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27
A study of residual supports in arc consistency
 In Proceedings of IJCAI’07
, 2007
"... Abstract. In an Arc Consistency (AC) algorithm, a residual support, or residue, is a support that has been stored during a previous execution of the procedure which determines if a value is supported by a constraint. The point is that a residue is not guaranteed to represent a lower bound of the sma ..."
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Cited by 32 (17 self)
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Abstract. In an Arc Consistency (AC) algorithm, a residual support, or residue, is a support that has been stored during a previous execution of the procedure which determines if a value is supported by a constraint. The point is that a residue is not guaranteed to represent a lower bound of the smallest current support of a value. In this paper, we study the theoretical impact of exploiting residues with respect to the basic algorithm AC3. First, we prove that AC3r (AC3 with unidirectional residues) and AC3rm (AC3 with multidirectional residues) are optimal for low and high constraint tightness. Second, we show that when AC has to be maintained during a backtracking search (the wellknown MAC algorithm), MAC2001 presents, with respect to MAC3r and MAC3rm, an overhead in O(µed) per branch of the binary tree built by MAC, where µ denotes the number of refutations of the branch, e the number of constraints and d the greatest domain size of the constraint network. One consequence is that, MAC3r and MAC3rm admit a better worstcase time complexity than MAC2001 for a branch involving µ refutations when either µ> d 2 or µ> d and the tightness of any constraint is either low or high. Our experimental results clearly show that exploiting residues allows enhancing MAC and SAC algorithms. 1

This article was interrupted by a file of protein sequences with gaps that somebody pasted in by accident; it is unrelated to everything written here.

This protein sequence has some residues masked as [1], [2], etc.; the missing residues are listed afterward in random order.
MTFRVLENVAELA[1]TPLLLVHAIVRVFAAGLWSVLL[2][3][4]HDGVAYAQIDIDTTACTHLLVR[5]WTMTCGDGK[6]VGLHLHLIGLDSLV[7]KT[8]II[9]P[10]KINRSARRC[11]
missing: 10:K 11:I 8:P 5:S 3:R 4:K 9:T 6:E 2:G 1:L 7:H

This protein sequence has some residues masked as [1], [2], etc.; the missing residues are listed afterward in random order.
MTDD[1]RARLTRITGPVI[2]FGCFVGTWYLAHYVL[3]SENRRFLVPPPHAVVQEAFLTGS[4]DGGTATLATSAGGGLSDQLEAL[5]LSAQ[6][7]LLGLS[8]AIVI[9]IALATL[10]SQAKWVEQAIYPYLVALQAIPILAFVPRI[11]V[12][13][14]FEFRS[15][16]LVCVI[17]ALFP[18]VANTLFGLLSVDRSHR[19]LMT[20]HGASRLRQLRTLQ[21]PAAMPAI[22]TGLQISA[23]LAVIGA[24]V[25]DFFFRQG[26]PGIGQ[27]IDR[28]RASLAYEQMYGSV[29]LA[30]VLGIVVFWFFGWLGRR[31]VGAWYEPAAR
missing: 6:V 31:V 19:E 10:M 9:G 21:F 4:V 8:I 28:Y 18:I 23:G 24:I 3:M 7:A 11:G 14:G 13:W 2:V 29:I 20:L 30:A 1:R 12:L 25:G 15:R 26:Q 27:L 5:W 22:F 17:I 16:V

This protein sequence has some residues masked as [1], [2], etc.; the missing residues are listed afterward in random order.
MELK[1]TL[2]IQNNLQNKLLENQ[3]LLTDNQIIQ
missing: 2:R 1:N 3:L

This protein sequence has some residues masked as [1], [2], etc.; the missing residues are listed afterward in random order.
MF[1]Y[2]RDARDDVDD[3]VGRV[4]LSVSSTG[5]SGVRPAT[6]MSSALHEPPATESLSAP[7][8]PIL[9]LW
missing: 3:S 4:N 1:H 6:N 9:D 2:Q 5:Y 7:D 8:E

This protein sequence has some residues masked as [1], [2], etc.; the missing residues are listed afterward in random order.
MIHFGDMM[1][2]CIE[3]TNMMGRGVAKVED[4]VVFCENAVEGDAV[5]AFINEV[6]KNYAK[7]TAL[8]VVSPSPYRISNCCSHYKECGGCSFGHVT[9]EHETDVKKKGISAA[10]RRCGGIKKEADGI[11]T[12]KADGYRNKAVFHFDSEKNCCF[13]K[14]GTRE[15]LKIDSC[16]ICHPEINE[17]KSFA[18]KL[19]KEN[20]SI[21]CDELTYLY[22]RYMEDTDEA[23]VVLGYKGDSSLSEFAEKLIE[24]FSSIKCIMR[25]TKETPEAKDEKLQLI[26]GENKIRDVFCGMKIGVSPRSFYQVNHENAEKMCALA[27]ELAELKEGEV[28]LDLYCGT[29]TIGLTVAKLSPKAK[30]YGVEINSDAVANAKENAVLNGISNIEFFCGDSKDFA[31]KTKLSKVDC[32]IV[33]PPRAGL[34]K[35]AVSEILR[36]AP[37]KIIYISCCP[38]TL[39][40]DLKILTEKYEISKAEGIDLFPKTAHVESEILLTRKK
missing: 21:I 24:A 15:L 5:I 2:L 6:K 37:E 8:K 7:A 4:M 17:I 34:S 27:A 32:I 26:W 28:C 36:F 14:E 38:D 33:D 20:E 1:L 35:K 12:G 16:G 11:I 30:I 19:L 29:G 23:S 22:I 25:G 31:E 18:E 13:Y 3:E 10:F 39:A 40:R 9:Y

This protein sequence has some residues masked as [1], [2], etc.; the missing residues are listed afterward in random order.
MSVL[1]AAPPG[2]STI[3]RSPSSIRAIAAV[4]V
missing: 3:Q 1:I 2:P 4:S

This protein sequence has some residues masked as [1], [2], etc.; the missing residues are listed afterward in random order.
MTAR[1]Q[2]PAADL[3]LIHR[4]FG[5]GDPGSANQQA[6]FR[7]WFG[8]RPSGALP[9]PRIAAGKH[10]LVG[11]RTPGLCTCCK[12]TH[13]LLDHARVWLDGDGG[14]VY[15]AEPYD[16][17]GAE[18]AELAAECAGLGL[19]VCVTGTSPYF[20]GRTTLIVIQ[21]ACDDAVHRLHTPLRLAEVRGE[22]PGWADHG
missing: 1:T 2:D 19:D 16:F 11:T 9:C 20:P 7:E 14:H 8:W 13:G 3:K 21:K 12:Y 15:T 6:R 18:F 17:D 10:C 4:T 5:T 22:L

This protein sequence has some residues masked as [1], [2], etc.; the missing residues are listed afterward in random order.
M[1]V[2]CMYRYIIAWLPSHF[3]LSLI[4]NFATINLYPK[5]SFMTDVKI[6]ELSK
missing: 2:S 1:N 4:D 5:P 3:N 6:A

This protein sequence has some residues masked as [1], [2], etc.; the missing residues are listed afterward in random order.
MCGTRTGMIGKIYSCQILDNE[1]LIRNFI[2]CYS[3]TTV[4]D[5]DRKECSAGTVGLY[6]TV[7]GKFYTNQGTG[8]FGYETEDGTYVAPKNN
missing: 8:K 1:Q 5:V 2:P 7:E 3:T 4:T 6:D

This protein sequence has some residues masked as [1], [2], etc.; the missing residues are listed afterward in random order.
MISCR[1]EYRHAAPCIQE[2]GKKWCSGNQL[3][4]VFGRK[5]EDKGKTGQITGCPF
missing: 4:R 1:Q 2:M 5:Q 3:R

Data structures for generalised arc consistency for extensional constraints
 In Proceedings of the Twenty Second Conference on Artificial Intelligence
, 2007
"... Extensional (table) constraints are an important tool for attacking combinatorial problems with constraint programming. Recently there has been renewed interest in fast propagation algorithms for these constraints. We describe the use of two alternative data structures for maintaining generalised ar ..."
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Cited by 32 (9 self)
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Extensional (table) constraints are an important tool for attacking combinatorial problems with constraint programming. Recently there has been renewed interest in fast propagation algorithms for these constraints. We describe the use of two alternative data structures for maintaining generalised arc consistency on extensional constraints. The first, the NextDifference list, is novel and has been developed with this application in mind. The second, the trie, is well known but its use in this context is novel. Empirical analyses demonstrate the efficiency of the resulting approaches, both in GACschema, and in the watchedliteral table constraint in Minion.
Optimization of simple tabular reduction for table constraints
 In Proceedings of CP’08
, 2008